This post originally appeared on filmjournal.com
Partway through the charming documentary Faces Places, octogenarian filmmaker Agnès Varda, often referred to as “the godmother of the French New Wave,” and her co-director, the thirtyish French street artist JR, decide to paste an enlarged photograph onto a German bunker that sits like a modern-art sculpture on the beach of Saint-Aubin-Sur-Mer in Normandy. Varda had taken this picture of the young photographer Guy Bourdin just above the beach over 60 years earlier. Without knowing what the place meant to her, JR had suggested they visit. Varda simply “couldn’t believe” that of all the locations in France, it was this “five kilometers” or so stretch of seashore, so dear to her because of its associations with her late friend Guy, that JR should have recommended. But then, “serendipity” could have been a third collaborator on their film.
Hauling their equipment onto the beach, including ladders, cameras and scaffolding, and then pasting the photograph of Guy onto the bunker before the tide came in was quite a production, and even a little dangerous. “I don’t know how much the audience can feel the adventure,” Varda fretted earlier this week while she and JR were in town to promote Faces Places, which Cohen Media Group opens in New York today. “We didn’t know about the audience reaction. Because we don’t make films for us. We make them to be shown.”
Born in Belgium in 1928, Varda did not begin her career making films. She worked as a photographer before shooting her first movie in her mid-20s. Varda has said that at the time she had seen no more than ten films in her life; she simply “imagined” how hers would look. Her sophomore feature, Cleo from 5 to 7, demonstrated the formidable power of this imagination and was nominated for the Palme d’Or at the 1962 Cannes Film Festival. A Berlin Silver Bear (for 1965’s Happiness), a Venice Golden Lion (for 1985’s Vagabond) a European Film Award (for 2000’s The Gleaners and I) and a French César (for 2008’s The Beaches of Agnès), among other awards, followed suit. In 2015, she received an honorary Palme d’Or, and she will be honored with a special Oscar (aka the Governors Award) in November.
It was at Cannes this year that Varda’s fears concerning audience reactions to Faces Places first proved unfounded. The documentary follows her and JR as they travel through a number of French villages in the van JR uses for his ongoing participatory art project, “Inside Out,” for which he won a TED award in 2011. The back of the van doubles as a photo booth that dispenses from the side of the vehicle poster-sized photographs. They chat with the locals and then do what JR does best: paste giant-sized pictures of people (or animals) onto the exteriors of buildings (or shipping containers, or trains, or World War II-era bunkers, or whatever else moves them). It is indeed a great “adventure” propelled by the warmth of their friendship.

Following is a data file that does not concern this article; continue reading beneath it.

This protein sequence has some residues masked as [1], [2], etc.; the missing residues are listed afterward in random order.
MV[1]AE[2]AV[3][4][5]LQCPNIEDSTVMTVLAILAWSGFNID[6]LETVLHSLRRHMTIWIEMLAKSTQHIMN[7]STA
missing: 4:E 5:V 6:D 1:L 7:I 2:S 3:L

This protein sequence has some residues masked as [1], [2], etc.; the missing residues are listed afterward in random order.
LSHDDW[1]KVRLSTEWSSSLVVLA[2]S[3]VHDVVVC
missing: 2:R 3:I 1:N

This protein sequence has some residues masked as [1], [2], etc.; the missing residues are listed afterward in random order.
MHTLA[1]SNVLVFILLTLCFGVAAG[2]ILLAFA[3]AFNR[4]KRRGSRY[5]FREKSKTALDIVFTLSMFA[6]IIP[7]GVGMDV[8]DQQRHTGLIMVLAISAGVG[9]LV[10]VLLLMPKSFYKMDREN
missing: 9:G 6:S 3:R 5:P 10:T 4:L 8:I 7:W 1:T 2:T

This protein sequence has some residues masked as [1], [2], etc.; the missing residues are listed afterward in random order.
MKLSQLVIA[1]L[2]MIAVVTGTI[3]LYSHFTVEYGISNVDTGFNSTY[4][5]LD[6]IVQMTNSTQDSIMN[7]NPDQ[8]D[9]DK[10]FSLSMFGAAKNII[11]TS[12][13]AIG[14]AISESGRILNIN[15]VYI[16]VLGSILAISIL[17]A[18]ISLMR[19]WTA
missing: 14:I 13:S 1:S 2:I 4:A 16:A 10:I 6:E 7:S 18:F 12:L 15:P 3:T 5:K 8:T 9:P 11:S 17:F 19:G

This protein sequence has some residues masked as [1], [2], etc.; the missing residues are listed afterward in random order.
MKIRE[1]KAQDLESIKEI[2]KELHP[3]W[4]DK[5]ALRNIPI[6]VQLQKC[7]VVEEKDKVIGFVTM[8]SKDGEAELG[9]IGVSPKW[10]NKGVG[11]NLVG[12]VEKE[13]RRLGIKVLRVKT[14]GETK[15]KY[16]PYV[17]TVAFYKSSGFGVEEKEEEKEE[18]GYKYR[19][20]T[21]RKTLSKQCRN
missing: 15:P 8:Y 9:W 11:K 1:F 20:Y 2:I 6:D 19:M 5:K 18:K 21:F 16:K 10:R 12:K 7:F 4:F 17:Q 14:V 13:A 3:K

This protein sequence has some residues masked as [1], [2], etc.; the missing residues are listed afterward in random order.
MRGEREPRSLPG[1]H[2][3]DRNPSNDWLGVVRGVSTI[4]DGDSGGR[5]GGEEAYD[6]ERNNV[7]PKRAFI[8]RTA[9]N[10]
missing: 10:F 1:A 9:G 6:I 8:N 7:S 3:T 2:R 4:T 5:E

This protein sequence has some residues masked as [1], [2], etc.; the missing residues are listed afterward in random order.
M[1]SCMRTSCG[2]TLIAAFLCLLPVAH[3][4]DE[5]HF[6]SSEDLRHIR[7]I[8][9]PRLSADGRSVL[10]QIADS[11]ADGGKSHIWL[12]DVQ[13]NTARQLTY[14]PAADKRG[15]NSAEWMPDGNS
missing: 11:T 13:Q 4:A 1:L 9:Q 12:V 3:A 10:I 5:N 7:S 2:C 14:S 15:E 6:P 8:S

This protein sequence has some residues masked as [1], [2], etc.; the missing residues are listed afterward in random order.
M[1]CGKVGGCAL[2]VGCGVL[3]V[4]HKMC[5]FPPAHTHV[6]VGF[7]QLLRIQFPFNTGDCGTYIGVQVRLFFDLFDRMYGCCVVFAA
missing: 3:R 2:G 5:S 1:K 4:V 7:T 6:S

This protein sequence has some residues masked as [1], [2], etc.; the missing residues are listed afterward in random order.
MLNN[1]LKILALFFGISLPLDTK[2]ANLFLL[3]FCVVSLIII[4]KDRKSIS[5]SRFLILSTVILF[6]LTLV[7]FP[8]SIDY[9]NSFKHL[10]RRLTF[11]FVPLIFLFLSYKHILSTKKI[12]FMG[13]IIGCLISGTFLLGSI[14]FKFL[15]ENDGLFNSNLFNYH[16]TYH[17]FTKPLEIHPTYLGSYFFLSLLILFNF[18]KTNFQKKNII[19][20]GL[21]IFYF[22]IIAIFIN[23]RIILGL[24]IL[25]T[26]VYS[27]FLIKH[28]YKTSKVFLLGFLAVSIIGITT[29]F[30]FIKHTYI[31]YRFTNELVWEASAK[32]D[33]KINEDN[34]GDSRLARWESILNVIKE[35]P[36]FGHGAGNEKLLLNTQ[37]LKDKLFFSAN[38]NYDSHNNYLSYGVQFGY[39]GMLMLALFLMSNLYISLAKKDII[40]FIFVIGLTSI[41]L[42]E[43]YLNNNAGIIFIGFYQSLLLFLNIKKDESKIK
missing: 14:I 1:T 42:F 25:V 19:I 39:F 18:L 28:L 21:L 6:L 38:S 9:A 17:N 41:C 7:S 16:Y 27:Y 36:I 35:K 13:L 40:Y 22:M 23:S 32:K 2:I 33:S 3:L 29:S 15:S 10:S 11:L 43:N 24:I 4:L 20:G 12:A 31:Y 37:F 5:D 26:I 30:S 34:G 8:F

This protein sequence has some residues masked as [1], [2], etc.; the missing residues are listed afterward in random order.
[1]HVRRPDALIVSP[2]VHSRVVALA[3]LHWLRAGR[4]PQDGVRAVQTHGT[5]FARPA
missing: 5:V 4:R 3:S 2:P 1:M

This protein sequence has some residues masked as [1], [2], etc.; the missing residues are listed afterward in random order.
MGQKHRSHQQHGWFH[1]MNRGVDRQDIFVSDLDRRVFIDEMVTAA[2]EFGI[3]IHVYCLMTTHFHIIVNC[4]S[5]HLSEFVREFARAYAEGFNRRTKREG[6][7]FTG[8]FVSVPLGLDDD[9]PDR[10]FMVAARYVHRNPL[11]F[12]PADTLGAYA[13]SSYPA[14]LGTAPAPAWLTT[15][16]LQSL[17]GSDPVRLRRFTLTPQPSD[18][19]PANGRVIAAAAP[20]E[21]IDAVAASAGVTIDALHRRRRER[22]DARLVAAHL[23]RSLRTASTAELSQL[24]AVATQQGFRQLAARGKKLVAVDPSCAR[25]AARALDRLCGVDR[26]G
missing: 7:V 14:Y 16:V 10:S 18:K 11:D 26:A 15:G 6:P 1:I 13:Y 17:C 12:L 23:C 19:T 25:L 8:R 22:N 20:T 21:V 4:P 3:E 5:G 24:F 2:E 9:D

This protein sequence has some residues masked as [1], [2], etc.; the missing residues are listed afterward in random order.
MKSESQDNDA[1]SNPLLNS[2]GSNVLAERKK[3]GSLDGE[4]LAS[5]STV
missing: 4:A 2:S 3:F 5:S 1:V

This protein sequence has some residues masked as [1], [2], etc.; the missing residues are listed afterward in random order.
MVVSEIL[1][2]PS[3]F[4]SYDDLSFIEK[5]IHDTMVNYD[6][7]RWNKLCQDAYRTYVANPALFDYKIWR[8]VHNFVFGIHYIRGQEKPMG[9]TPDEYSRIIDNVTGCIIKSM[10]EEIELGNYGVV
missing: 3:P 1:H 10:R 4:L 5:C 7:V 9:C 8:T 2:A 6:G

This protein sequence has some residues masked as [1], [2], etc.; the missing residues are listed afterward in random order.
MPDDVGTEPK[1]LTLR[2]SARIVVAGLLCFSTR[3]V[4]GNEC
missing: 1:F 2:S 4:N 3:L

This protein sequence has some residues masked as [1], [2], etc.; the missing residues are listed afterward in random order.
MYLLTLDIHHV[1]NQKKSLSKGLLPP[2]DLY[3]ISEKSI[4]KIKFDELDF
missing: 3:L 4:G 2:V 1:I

Anyone who has seen the documentary will not be surprised by Varda’s description of her experience at Cannes this spring. A roomful of “2,012 people” gave the film “such an enthusiastic reception, we felt almost surprised. We said: Is it a mistake or something? It’s too much. Which made us feel good,” she adds. The film is currently 100% fresh on Rotten Tomatoes.
It was Varda’s daughter, the costume designer Rosalie Varda-Demy, who arranged for their introduction. (Rosalie’s stepfather was the late The Umbrellas of Cherbourgdirector, Jacques Demy. Varda also had a son with Demy, the actor and filmmaker Mathieu Demy.) Rosalie thought the two might hit it off, given that Varda, who filmed a 1981 documentary on murals in Los Angeles, Mur Murs, is interested in street art. However, “we didn’t think we would get along so well and be best buddies,” says JR, in the affectionately teasing tone he adopts with his collaborator. It was clear from the first they would do something together, although they didn’t know it would be a documentary.
“If we’d thought from the beginning that this was going to be a film, we wouldn’t have taken it that easy,” JR admits. They would have felt pressured to follow a schedule. But circumstances favored a laid-back approach. Varda, who was in her mid-80s when filming began, could only shoot two to four days each month. There were also periods during which they had to wait for executive producer Rosalie to secure more financing. So they traveled and filmed when they could, and for two years, “we were just playing.”
Varda believes their “peaceful” doc was so enthusiastically received because it is the right film for the times. While we live “in a world of so much chaos and bad news and hate and violence,” Faces Places is a “proposition out of politics, out of terror, out of violence. It’s a proposition of ‘Let’s be together with people.’”
And yet politics is often present in the film at its margins, though Varda would call it “sociologie or anthropologie.” One of the first towns that Varda and JR visit, for example, is home to a former mining community on the downturn. The woman who lives in the last house along a kind of miner’s row is the daughter of a deceased miner who is refusing to move. Varda and this woman still send each other chocolates, JR says.